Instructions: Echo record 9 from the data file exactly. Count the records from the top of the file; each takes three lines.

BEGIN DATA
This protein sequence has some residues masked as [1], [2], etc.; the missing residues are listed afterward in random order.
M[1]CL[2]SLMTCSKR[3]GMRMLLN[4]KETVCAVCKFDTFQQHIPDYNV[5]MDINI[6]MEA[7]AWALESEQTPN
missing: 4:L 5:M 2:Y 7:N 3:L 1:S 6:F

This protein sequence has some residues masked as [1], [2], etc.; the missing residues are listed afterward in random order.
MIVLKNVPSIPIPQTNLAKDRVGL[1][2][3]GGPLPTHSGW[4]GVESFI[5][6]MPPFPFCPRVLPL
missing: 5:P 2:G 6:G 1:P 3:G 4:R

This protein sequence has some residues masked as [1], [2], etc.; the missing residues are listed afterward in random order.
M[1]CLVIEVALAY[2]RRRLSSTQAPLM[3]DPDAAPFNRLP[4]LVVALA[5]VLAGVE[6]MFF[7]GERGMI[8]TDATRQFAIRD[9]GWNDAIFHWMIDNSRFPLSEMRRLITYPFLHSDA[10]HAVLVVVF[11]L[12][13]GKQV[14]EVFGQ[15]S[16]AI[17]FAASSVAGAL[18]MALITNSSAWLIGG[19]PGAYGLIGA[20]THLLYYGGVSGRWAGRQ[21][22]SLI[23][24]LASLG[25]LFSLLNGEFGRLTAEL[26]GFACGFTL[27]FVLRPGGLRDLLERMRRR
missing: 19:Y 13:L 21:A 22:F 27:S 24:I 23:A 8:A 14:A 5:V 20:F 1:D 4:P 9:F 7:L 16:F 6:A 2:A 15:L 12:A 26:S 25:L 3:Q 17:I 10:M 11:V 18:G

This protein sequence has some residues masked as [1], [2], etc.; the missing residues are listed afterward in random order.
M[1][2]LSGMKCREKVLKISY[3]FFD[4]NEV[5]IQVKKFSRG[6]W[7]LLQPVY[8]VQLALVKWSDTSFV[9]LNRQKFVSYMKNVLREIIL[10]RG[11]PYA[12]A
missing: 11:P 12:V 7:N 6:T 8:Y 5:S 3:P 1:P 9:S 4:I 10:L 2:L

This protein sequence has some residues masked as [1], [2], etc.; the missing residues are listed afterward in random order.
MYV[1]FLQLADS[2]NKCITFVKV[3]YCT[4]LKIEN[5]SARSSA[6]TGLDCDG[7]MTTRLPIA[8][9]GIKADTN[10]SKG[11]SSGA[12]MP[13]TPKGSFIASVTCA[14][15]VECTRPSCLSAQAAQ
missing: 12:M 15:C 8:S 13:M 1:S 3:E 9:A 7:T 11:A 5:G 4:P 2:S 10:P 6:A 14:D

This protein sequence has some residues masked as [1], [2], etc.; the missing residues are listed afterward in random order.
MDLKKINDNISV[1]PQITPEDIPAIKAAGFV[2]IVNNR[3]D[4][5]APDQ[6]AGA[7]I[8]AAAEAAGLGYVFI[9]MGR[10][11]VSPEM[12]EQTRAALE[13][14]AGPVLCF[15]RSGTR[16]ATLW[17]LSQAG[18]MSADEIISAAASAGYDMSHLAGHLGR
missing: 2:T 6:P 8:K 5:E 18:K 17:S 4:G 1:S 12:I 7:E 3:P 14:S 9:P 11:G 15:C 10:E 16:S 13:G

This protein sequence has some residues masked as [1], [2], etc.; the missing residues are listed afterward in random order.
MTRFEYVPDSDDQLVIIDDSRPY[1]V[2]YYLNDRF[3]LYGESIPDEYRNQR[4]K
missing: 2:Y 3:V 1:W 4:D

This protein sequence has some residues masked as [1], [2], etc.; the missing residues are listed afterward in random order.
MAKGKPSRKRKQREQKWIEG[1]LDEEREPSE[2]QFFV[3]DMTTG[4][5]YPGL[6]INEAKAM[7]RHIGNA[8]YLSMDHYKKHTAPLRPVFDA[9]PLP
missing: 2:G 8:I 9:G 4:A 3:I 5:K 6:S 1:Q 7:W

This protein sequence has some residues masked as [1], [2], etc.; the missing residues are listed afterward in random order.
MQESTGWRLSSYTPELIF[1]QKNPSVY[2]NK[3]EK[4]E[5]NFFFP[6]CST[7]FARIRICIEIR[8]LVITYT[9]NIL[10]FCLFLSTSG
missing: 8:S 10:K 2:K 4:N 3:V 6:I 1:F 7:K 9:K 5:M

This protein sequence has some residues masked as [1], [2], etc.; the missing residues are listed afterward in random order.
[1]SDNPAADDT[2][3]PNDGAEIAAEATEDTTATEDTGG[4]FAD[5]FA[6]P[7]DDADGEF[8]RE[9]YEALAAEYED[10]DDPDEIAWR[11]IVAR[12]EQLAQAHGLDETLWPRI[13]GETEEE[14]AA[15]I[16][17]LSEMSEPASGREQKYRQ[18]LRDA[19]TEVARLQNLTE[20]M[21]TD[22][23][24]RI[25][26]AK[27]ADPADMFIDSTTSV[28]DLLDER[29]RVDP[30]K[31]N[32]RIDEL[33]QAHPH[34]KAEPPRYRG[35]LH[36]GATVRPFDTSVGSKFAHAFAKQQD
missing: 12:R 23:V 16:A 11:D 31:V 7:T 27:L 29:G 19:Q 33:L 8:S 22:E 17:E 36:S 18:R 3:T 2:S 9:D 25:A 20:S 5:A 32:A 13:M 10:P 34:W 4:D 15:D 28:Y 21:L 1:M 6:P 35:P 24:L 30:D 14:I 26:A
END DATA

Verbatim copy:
This protein sequence has some residues masked as [1], [2], etc.; the missing residues are listed afterward in random order.
MQESTGWRLSSYTPELIF[1]QKNPSVY[2]NK[3]EK[4]E[5]NFFFP[6]CST[7]FARIRICIEIR[8]LVITYT[9]NIL[10]FCLFLSTSG
missing: 8:S 10:K 2:K 4:N 3:V 6:I 1:F 7:K 9:K 5:M